Mohamed Dubad, 44, a part-time IT engineer said he had seen Mr Arwani several days ago at the mosque. He added: ‘This is a shock. He was a quiet, simple person.’
A woman who has been attending mosque since 2011 added: ‘I used to help in his office to fix his Korans and his wife used to teach me Arabic.
‘I have good memories of him. I’m still digesting what happened to him, it will take a while.’
A former student of Arwani, who gave his name as Mahmoud, said he was ‘well known among the Muslim community in West London, not just for his Syria activism, but also as a community leader.’
LABOUR MP: ‘KEEP ISIS FAMILY OUT’
The family of nine caught trying to get into lawless Syria are no longer welcome in England and should find a new country to live in, Labour MP Simon Danczuk has said.
The Rochdale MP said anyone who is prepared to join IS will ‘rightly be seen as an enemy of the UK’.
The 48-year-old’s comments come after nine members of the same family – including the 21-year-old son of Rochdale Labour councillor Councillor Shakil Ahmed’s and four children – were arrested in Turkey last Wednesday on suspicion of trying to cross into Syria.
Mr Danczuk told MailOnline: ‘The idea that someone who was prepared to join IS could be allowed to return to civilian life in Rochdale and carry on as though nothing has happened is unacceptable.’
He added: ‘He was the type of person you’d go to if you had a problem, or if you had questions you needed to ask.
‘He was a moderate guy, and was against all forms of violence and extremism. He was looking out especially for younger Muslims.’
The mosque became notorious in 2013 when a terror suspect went there and changed into a burqa in order to escape surveillance then went on the run.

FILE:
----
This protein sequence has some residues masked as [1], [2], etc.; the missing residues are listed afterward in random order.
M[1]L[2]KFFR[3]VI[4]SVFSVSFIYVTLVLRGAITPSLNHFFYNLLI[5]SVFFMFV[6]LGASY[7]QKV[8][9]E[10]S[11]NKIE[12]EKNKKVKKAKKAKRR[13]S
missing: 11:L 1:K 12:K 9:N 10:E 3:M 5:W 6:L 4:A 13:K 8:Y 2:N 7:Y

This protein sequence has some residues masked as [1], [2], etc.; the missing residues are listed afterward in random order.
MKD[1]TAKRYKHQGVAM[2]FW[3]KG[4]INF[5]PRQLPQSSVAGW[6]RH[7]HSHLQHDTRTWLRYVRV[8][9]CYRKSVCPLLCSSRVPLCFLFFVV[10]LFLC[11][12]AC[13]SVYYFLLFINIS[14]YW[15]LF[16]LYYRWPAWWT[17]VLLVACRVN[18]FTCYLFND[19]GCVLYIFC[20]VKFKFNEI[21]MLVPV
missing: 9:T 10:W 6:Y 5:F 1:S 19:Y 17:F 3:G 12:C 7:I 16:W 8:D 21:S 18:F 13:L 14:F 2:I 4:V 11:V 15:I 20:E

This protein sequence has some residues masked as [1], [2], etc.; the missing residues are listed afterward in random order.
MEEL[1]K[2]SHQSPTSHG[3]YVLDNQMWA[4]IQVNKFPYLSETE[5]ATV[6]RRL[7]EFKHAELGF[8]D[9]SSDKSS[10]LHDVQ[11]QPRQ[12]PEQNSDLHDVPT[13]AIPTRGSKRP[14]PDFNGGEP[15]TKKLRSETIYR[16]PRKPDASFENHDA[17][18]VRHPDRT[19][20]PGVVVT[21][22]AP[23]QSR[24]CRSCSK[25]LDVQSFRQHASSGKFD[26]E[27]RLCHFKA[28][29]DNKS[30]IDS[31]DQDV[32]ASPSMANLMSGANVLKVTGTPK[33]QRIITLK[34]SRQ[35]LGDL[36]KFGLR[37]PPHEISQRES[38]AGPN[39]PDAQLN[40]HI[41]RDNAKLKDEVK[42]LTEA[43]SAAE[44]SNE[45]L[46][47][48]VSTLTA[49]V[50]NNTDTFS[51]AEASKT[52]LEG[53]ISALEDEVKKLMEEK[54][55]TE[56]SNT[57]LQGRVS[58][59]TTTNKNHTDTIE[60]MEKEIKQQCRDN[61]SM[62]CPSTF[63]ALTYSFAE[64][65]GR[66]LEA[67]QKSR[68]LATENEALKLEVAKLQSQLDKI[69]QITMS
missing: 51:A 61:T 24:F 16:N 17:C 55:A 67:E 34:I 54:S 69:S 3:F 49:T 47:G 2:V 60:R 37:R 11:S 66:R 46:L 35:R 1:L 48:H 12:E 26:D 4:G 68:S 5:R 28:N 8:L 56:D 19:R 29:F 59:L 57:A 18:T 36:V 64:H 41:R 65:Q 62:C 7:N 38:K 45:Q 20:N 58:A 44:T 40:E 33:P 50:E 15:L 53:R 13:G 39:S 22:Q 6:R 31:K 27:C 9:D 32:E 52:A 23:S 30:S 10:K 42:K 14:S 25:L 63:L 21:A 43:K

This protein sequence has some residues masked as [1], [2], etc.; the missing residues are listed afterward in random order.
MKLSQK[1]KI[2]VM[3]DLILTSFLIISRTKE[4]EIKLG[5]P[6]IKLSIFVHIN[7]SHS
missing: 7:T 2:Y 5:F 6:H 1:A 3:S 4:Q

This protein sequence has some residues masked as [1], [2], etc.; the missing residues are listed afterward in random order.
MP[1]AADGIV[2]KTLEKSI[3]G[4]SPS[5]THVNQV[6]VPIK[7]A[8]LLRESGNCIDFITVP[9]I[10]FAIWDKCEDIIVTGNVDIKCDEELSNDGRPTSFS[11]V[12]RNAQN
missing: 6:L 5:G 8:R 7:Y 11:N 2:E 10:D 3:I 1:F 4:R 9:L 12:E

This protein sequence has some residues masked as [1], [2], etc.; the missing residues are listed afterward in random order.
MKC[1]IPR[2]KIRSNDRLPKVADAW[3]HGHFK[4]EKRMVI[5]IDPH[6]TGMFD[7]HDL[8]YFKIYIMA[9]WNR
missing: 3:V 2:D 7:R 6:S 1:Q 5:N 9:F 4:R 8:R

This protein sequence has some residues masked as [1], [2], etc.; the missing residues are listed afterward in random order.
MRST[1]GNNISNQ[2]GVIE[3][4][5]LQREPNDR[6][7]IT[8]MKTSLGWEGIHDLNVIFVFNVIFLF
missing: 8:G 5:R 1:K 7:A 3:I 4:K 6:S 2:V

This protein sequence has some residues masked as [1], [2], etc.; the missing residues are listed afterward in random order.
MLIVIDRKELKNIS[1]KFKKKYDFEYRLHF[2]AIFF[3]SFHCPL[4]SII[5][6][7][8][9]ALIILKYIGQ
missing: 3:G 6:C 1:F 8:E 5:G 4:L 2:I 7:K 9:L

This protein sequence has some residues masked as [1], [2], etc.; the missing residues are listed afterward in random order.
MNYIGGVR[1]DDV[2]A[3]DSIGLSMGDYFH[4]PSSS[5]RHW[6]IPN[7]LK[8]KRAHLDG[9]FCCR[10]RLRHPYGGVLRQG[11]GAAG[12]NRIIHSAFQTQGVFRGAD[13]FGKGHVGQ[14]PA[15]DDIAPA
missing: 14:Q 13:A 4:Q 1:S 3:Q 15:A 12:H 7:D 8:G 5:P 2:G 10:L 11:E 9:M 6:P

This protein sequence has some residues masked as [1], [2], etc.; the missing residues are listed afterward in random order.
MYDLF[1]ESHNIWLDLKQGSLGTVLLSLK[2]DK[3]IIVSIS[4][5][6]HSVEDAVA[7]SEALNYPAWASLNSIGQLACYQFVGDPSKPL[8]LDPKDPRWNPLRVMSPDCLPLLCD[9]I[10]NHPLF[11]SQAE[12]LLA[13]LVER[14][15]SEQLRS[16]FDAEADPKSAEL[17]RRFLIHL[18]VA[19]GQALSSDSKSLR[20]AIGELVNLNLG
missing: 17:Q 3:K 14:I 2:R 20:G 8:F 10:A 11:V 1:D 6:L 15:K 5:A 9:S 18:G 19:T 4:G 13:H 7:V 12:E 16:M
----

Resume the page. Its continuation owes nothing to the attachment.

Mohammed Ahmed Mohamed has been missing for 16 months, and was last seen entering An-Noor dressed as a man before leaving in a full-length covering designed for women which obscured his identity.
He was subject to a Terrorism Prevention and Investigation Measure, which restrict the movements of people suspected of involvement in terrorism.
Other extremists linked to the mosque include Uthman Mustafa Kamal, the son of hate preacher Abu Hamza, who has regularly led prayers at An-Noor.
Three years ago, another preacher delivered a sermon arguing that ‘Jews, Zionists, all of those people’ who mock the prophet Muhammad deserve to face ‘the sword’.
The institution is located next to a moderate mosque, the Acton Masjid, and is said to have been set up as a more hardline alternative.
Visitors to An-Noor today spoke of their shock, and insisted that Mr Arwani did not hold radical views.
A statement posted on the wall of the centre read: ‘We have with great sadness heard of the unfortunate death of Shaykh Abdulhadi Arwani who was the former Iman of the An Noor Culture and Community Centre who served from 2005 to 2011. He will be sadly missed.’
Mr Arwani was born in Syria but had been based in the UK for the past three years, where worked as an Islamic teacher.
According to the London College of Islamic Studies, he had studied at the Faculty of Sharia in Jordan, and was a teacher at various Islamic seminaries in Slough and West London.
Mr Arwani was considered an authority on Islamic marriage contracts and divorce law, working mostly in London.